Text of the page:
Updated: August 10, 2021 5:45:16 am
A Bill seeking to abolish several appellate tribunals, including the Film Certification Appellate Tribunal, was approved by Parliament on Monday.
Rajya Sabha passed the Tribunals Reforms Bill, which was cleared by Lok Sabha last week, after a division of votes forced by the Opposition to refer the Bill to a select committee was defeated 79-44.
Opposition members, who were in the well of the House shouting slogans against the government as discussion on the Bill progressed, demanded a vote at the end of the debate. BJD’s Sasmit Patra, who was in the Chair, agreed to hold a vote, provided the MPs returned to their seats.
The division was taken up and the Opposition’s statutory motion seeking to send the Bill to a select committee for more scrutiny secured only 44 votes.
The Bill seeks to provide for uniform terms and conditions of the chairperson and members of various tribunals, and to amend many Central acts to abolish five tribunals: Film Certification Appellate Tribunal, Airports Appellate Tribunal, Authority for Advance Rulings, Intellectual Property Appellate Board, and the Plant Varieties Protection Appellate Tribunal.
All cases pending before such tribunals or authorities will be now transferred to the commercial court or the high court.
Replying to the discussion on the Bill, Finance Minister Nirmala Sitharaman criticised the Congress for alleging that the legislation undermines the judicial system, and asserted that the government “fully respects” independence of the judiciary.
“The member from Congress raised the issue of judicial independence. Who is speaking? A member from the Congress, which during the Emergency completely curtailed the judiciary’s independence. Today, such a party asks us for judicial independence. What a shame. They are talking of judicial independence,” she said.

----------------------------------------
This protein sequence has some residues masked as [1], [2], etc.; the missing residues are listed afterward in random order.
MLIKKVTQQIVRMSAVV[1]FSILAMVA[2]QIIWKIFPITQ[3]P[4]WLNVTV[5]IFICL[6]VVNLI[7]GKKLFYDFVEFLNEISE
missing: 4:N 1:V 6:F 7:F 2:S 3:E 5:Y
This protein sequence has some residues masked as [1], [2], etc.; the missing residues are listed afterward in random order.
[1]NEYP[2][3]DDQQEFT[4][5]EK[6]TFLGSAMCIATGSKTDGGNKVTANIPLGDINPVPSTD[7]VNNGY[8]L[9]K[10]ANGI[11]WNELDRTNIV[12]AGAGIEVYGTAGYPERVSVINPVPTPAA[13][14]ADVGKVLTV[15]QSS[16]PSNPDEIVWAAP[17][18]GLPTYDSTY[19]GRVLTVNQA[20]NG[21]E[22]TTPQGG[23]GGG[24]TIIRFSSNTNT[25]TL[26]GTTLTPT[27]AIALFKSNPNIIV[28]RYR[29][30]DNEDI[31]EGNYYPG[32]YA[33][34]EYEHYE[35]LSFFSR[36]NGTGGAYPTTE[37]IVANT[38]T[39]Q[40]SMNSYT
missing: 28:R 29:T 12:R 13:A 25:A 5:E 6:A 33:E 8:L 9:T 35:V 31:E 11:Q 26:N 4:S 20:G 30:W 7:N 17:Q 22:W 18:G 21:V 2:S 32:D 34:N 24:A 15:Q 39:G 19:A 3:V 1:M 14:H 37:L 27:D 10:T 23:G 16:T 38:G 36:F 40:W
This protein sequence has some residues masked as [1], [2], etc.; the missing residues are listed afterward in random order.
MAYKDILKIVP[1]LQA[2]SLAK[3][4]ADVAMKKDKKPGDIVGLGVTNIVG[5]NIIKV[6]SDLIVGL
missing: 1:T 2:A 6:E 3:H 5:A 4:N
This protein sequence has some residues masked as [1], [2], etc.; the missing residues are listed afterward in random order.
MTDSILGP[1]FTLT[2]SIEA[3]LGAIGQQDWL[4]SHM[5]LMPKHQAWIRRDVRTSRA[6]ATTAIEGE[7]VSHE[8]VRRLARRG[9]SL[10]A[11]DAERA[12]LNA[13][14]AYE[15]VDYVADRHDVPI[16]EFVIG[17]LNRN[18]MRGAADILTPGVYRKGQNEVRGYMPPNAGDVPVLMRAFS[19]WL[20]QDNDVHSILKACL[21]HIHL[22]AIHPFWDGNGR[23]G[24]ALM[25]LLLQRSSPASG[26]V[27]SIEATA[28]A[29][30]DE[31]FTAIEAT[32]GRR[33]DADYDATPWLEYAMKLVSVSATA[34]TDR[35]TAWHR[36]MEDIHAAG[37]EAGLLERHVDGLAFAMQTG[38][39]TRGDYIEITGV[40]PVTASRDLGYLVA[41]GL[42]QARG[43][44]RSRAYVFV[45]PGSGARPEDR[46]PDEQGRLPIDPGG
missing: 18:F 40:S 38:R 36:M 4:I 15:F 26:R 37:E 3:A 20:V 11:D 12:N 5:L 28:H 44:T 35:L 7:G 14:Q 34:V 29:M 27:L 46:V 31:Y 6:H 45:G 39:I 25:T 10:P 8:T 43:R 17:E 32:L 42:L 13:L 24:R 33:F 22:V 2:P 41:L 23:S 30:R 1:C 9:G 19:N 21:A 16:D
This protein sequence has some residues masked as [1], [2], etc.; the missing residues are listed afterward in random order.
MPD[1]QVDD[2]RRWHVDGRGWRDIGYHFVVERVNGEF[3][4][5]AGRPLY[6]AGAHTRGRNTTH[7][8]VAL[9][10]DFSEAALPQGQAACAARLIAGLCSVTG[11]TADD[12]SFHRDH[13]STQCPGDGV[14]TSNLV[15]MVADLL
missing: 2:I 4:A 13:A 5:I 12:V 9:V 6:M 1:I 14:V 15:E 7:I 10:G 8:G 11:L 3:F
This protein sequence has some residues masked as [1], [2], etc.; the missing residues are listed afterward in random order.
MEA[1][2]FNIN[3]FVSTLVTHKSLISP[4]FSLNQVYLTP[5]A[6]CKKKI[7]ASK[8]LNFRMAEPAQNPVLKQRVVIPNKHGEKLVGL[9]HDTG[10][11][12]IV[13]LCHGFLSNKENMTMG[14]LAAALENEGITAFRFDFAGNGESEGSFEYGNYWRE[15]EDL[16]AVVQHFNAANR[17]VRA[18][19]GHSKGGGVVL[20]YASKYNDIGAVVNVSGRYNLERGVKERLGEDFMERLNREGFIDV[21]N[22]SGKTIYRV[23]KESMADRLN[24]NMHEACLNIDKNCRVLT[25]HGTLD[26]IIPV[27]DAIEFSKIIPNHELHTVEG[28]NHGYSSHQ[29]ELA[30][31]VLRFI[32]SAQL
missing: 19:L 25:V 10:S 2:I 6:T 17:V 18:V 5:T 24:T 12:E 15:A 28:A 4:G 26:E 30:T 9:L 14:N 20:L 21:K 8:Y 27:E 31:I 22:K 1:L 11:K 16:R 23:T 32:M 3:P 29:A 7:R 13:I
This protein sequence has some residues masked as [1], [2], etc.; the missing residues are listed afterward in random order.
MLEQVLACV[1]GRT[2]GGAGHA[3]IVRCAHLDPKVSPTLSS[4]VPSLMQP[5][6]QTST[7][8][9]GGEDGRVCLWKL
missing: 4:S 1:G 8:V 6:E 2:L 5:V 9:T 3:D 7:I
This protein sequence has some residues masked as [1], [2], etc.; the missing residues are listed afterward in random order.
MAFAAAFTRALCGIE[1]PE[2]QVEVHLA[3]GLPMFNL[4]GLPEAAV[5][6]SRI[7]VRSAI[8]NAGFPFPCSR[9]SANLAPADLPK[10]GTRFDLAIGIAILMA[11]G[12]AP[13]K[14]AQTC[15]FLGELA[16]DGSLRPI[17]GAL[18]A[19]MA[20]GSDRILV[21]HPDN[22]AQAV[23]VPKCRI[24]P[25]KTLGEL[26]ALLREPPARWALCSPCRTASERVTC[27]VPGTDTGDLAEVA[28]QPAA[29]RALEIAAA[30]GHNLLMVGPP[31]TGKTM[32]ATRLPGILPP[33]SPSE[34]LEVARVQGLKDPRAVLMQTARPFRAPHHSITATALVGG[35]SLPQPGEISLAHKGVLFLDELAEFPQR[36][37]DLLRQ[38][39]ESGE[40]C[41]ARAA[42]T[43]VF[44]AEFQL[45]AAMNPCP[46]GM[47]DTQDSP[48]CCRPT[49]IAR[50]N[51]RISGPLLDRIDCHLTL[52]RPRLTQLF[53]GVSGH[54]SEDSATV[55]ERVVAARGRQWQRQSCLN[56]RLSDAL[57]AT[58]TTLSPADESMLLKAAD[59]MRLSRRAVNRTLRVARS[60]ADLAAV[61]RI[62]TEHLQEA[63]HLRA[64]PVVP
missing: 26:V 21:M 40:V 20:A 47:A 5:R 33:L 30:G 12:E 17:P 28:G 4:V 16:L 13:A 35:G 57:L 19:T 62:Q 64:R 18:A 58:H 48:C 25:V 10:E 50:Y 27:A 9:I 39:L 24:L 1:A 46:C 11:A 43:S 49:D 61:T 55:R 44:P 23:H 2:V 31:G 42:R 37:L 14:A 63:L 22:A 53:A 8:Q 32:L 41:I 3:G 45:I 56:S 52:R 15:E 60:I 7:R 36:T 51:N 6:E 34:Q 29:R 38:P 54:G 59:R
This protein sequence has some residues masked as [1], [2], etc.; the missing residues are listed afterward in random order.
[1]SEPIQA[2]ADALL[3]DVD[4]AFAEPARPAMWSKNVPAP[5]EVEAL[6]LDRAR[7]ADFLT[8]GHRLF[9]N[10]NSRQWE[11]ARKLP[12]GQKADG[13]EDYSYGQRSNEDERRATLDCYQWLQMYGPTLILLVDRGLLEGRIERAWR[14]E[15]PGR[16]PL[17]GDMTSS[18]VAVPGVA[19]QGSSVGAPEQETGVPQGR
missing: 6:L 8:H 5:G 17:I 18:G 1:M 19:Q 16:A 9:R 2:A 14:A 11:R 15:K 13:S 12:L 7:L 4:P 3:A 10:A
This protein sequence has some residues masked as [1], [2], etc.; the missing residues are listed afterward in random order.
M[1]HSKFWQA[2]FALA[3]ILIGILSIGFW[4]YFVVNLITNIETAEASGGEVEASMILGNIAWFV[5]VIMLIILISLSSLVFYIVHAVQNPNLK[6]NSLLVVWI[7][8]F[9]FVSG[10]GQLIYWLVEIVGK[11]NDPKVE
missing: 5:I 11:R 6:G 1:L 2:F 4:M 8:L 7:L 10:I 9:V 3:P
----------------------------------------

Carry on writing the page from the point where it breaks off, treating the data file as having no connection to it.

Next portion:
“If they want to talk about judicial independence, I want them to talk about the Emergency days, when the judiciary had no voice,” she said.
Dismissing the contention that the Bill violates Supreme Court’s rulings, Sitharaman said, “Judiciary has not struck it down on constitutionality. It has only raised certain questions on some points. We are here to make laws. Of course we have to keep in line with requirements of the Constitution…. We fully respect the independence of the judiciary, but we also remember the power of the lawmaking body where we are seated to make laws for the common people.”
Sitharaman said the primacy of the legislature in making law is as important as independence of the judiciary.
Earlier, several Opposition MPs rose to speak on the Bill but spoke instead on the Pegasus scandal, and were not allowed to continue by the Chair, who asked them to speak on the Bill. RJD’s Manoj Jha, for instance, said, “Like many Bills, this also is a brazen attack on the very foundational idea of rule of law and rule by law. But I am neither surprised nor shocked. They have done it through Pegasus.”
The Upper House also passed the Central Universities (Amendment) Bill, 2021, which seeks to establish a Central university in the Union Territory of Ladakh.
📣 The Indian Express is now on Telegram. Click here to join our channel (@indianexpress) and stay updated with the latest headlines
- The Indian Express website has been rated GREEN for its credibility and trustworthiness by Newsguard, a global service that rates news sources for their journalistic standards.